What’s interesting about the woman’s story is that she previously worked for a member of the now defunct Democratic Party of Japan and quit because of “power harassment” related to money. Lawmakers are allowed three government-paid (kōsetsu) secretaries, whose salaries can be as high as ¥14 million a year, and if the politician needs any more, they have to pay for them themselves. The woman told Yokota that in her office private secretaries, whose pay was lower, and public secretaries changed status every six months or so, with the public secretaries being forced to “donate” a good portion of their pay to their boss’ political organization. Apparently, this is a common practice, which is why some lawmakers hire family members as secretaries (though spouses have been forbidden since the early 2000s). Secretaries put up with the practice, as well as with the haughty attitude that comes with it. Almost anyone who rises to that level in politics learns that such an attitude is natural, and in that regard Kawamura’s opinion that Toyota’s fall from grace was accelerated by her gender has some truth to it.
Employed by the health ministry, which paid for her to attend Harvard, Toyota was nonetheless not on the ministry’s “elite track,” according to Yokota, so she was persuaded to run for office. The ease of her LDP-sponsored victory in 2012, when the DPJ was falling apart, sharpened her sense of herself as being superior to almost anyone. She was famous for snubbing office workers and kowtowing to her betters. The woman interviewed by Yokota said Toyota was called the “pink monster” in the halls of government because of her gaudy fashion sense.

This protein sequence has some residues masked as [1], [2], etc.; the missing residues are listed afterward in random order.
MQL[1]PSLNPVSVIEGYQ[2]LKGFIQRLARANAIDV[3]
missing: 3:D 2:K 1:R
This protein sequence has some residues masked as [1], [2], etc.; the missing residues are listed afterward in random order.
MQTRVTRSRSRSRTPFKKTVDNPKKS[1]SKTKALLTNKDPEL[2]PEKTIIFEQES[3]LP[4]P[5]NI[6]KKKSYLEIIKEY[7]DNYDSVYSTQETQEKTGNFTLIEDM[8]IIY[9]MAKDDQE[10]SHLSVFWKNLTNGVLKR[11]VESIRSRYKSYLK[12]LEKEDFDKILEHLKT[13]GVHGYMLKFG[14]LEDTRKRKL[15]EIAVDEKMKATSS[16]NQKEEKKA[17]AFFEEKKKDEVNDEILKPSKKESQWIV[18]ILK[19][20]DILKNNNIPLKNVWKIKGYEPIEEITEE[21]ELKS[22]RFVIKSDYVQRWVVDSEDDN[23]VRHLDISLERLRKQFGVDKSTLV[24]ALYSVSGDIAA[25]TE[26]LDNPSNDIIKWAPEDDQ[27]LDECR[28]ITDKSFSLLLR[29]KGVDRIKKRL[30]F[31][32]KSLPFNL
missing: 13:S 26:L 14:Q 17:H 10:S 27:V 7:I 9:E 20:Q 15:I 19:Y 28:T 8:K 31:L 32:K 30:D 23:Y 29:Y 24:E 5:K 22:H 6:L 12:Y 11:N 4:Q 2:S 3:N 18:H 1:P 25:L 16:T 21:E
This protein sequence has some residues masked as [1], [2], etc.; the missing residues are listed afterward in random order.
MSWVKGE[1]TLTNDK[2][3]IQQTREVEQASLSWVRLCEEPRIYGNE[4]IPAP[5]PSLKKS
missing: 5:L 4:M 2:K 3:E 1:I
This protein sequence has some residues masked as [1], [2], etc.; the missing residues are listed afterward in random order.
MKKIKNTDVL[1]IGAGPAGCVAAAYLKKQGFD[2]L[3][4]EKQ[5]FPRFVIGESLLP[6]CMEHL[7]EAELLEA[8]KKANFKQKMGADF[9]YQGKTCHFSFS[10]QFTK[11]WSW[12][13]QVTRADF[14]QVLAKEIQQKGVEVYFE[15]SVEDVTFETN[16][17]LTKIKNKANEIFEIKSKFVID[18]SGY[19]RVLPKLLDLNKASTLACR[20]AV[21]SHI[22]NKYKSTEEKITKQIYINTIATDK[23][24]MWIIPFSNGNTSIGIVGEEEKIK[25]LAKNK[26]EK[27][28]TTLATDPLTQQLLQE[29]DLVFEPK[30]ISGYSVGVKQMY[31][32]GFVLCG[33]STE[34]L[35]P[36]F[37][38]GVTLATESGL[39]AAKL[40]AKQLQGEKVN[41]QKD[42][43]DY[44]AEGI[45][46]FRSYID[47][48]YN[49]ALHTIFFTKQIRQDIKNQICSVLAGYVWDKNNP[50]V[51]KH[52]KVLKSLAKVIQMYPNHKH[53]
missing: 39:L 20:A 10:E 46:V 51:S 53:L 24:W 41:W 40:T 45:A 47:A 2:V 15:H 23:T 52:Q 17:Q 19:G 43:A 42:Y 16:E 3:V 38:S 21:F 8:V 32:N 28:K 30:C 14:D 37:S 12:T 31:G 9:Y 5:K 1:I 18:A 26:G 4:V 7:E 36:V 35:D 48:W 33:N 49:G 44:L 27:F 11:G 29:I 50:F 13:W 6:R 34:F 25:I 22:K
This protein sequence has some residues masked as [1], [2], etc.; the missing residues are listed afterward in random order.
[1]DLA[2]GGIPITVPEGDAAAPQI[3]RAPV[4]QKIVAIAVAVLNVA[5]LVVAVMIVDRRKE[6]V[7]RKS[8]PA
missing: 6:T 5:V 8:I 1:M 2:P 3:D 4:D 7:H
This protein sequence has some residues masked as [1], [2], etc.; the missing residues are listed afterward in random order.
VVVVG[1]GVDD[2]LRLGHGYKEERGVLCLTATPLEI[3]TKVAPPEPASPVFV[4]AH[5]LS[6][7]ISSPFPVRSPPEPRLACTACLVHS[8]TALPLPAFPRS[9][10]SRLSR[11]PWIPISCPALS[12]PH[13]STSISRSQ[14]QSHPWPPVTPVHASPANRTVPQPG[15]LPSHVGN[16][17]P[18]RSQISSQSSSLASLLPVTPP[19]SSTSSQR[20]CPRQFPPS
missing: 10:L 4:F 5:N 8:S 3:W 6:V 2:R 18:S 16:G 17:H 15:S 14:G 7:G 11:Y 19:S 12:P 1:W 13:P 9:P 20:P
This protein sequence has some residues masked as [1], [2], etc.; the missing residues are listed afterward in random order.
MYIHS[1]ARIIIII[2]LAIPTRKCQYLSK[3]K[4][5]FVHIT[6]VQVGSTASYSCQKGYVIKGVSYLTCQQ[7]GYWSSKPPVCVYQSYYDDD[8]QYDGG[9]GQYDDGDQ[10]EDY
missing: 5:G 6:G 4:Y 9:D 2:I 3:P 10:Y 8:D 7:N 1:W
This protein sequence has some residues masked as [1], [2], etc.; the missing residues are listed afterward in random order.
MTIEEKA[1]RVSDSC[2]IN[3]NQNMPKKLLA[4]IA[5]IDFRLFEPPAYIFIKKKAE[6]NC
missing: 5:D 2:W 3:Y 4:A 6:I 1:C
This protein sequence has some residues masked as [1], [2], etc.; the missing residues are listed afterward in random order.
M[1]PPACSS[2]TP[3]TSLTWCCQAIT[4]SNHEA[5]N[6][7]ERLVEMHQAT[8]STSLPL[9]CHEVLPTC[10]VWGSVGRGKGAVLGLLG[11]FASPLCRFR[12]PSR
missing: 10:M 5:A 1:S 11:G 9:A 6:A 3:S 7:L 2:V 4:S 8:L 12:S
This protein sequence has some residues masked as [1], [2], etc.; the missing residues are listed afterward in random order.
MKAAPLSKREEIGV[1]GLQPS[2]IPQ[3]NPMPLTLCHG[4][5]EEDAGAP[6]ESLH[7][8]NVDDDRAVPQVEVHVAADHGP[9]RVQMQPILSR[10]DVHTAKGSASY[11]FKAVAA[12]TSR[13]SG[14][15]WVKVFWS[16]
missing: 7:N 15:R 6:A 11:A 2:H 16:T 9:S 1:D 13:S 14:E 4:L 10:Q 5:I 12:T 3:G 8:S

Secretaries do many things. Those designated as policy (seisaku) aides, the people who are supposed to draft legislation and do research, should be certified as such, and only 6.5 percent of examinees passed the relevant test in 2016, according to Yomiuri Shimbun. Otherwise, they have to be employed as a secretary for a certain length of time and then take a training course. The certification is good regardless of which politician the secretary works for, but in the end most end up being high-paid personal servants.
The secretary in question was Toyota’s policy aide, so obviously such a position doesn’t shield one from the boss’ wrath. In fact, many are called upon to take a bullet. Whenever a lawmaker is caught in a money scandal, it’s often a secretary who is blamed. Several have even committed suicide, which seems to be taking loyalty to extremes.
Obviously, loyalty was not what Toyota’s secretary felt toward her, but it remains to be seen if his recording of her tirade is a one-off case of revenge or will encourage others to speak up about their lot.
Don’t count on it changing much. There aren’t many jobs for political secretaries. When they leave one politician they usually look for a new one, and rarely leave Nagatacho for the “real world.” The only alternative is to become politicians themselves, but in any case they’re trapped in that peculiar realm. Proof of this is the fact that in none of the reports about the Toyota scandal is the secretary named. If he was, it might be impossible for him to find another position.
Once a punching bag, always a punching bag.